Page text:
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Durban parents seek legal advice after botched circumcision

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The parents of a 10-year-old boy, whose urinary tract was severed in a circumcision procedure at the KwaMashu Community Health Centre in Durban, are seeking legal advice.

The boy is believed to be one of seven children who suffered complications following the procedure.

The organisation that performed the procedures is allegedly contracted by the provincial health department.

The department runs a wide-scale drive for medical male circumcision to lower the chances of males contracting HIV and other sexually transmitted diseases.

“When other children see my private parts when I use toilets at school, they make fun of me. They even laugh at the fact that my urine does not pass where it is meant to, but it passes under my private part. I just want to be normal like other boys,” pleads the 10-year-old boy.

His urinary tract was severed close to halfway down his male organ.

The families of the affected boys believe that there is a chance that the medical problems these young children suffer from may never be corrected.

Another child says he is sad that his life might never be the same again.

“I was excited that I would be circumcised, but the procedure did not go according to plan. I am left with an opening under my private part since they also cut parts of my urine pipe. This makes me so sad that I am not like other boys anymore. I just want to be normal again. This makes my heart so sore.”

The child’s father says attempts to get assistance from the Department of Health and to hold the doctor who performed the procedure accountable have been unsuccessful. He is threatening legal action.

“The doctor did not even want to hear anything from us. He did not do any follow-ups upon being informed that the procedure was conducted incorrectly. He was informed that there is a group of boys who are complicated after their medical male circumcision, but he does not take this seriously. Yes, my son’s wound and physical pain have healed, but now he is left with a scar for life and complications. This is affecting him emotionally and mentally. We want justice, so this will not happen to other children.”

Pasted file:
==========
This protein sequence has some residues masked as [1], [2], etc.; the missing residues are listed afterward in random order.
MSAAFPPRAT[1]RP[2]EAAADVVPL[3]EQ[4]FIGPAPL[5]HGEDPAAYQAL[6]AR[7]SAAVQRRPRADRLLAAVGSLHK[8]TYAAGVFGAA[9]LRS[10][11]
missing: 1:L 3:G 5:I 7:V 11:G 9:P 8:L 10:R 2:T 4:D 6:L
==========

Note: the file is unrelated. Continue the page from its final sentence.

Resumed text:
A civil society group People Living with HIV in eThekwini is concerned that the alleged negligence might impact the department’s medical male circumcision programme.

KwaZulu-Natal has the highest number of HIV infections and the lowest number of circumcised males.

The organisation’s Zonke Ndlovu says, “Circumcision is good in the fight against HIV. I do not want parents to be scared and not do circumcision. This was an incident, and the department is taking precautions and taking care that the boys are okay. However, we need parents to report such incidents; it is within their own rights to report such incidents and to fight for the kids. The kids can’t fight for themselves; they need the parents to stand up and fight for them.”

Several attempts to get a response from the KwaZulu-Natal Department of Health regarding these concerns were unsuccessful, despite being given close to a week.

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